The Atlanta-based company, Eternal Reefs, combines an individual's cremated remains with “eco-friendly cast concrete” to form what the company calls “reef balls.” There are reef ball sites off the coast of Fort Meyers and Miami, as well as Ocean City, New Jersey and Charleston, South Carolina. Loved ones of the deceased gather for a reef casting ceremony and can return to the reef site to dive, fish or examine the structure from a glass bottom boat.
*of the other sunken cities listed in that post, the Yonaguni-Jima site is probably a natural (not a man-made) feature.

Is GM's OnStar inappropriately watching you ?

This item comes from the Lew Rockwell site, so some will automatically dismiss it as "conspiracy theory."  But the facts themselves seem to be solid; the debate will be over the implications...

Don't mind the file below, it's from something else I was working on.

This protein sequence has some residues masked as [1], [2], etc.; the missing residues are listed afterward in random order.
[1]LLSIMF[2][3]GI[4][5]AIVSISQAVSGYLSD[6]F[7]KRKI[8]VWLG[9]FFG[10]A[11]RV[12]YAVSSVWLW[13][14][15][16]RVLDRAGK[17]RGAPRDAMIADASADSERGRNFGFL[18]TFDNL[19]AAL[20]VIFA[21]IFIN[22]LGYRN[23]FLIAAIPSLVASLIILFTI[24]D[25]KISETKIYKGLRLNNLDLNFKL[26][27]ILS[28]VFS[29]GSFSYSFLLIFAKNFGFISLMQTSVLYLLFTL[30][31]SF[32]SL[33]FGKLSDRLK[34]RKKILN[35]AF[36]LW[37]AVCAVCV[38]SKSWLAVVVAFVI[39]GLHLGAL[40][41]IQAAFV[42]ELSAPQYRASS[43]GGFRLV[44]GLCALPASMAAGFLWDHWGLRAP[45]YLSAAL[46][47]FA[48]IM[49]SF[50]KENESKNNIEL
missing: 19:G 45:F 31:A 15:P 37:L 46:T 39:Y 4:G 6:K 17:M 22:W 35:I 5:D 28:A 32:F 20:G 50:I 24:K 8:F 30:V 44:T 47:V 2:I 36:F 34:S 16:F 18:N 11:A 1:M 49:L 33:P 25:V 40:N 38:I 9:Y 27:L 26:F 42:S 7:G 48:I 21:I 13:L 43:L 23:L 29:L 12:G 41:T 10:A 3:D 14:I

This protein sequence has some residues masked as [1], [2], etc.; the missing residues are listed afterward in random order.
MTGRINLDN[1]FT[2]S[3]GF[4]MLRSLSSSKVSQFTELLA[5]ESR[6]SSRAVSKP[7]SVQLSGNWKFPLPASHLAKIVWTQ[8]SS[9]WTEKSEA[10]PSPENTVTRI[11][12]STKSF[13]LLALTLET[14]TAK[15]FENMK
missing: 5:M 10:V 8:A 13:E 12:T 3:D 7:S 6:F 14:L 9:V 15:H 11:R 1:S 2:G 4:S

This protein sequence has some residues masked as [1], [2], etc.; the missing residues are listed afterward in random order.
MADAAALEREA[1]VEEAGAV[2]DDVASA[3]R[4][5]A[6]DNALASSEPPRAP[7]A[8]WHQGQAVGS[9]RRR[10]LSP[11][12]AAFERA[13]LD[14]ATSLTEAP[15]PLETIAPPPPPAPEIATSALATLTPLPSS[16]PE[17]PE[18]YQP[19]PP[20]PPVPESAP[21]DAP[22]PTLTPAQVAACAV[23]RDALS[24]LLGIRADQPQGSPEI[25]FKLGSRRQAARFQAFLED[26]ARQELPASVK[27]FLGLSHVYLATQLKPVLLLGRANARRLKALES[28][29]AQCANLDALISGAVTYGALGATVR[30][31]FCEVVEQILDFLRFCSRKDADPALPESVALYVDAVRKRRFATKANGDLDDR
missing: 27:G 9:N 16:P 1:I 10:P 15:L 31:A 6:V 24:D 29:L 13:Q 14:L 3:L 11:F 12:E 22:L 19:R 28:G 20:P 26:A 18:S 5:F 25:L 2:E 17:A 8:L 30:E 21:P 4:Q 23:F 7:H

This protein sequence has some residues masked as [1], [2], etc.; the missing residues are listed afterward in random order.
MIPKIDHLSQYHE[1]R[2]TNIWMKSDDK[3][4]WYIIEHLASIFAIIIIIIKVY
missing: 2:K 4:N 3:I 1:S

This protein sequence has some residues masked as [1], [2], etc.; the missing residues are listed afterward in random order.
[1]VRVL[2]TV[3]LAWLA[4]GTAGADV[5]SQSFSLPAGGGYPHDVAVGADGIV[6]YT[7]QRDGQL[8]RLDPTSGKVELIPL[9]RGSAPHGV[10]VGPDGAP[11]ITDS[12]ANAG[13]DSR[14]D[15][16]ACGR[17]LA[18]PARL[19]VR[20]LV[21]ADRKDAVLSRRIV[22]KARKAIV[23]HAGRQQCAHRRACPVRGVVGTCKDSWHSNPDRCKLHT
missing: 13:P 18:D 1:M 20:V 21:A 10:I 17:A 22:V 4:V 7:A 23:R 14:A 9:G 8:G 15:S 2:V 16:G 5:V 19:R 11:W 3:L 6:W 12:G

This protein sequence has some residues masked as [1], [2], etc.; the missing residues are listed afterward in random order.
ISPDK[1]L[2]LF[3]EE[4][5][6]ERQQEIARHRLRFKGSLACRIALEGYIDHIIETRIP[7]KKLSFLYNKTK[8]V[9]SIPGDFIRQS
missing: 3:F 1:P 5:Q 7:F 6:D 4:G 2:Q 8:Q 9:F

I believe that GM’s long-term goal is to see to it that not only every GM vehicle is equipped with a “black box” (technically, an Event Data Recorder, or EDR) but that all vehicles are so equipped – and every single driver in the United States – possibly the world – monitored whenever he or she is operating a motor vehicle.

There is big money in it: Automated tickets, jacked-up insurance fees for “speeders” and seat belt scofflaws – as well as “marketing opportunities” for GM’s “partners,” whom GM will provide all sorts of juicy tidbits about your life to – including where and when you shop, so that they can “target” their advertising your way...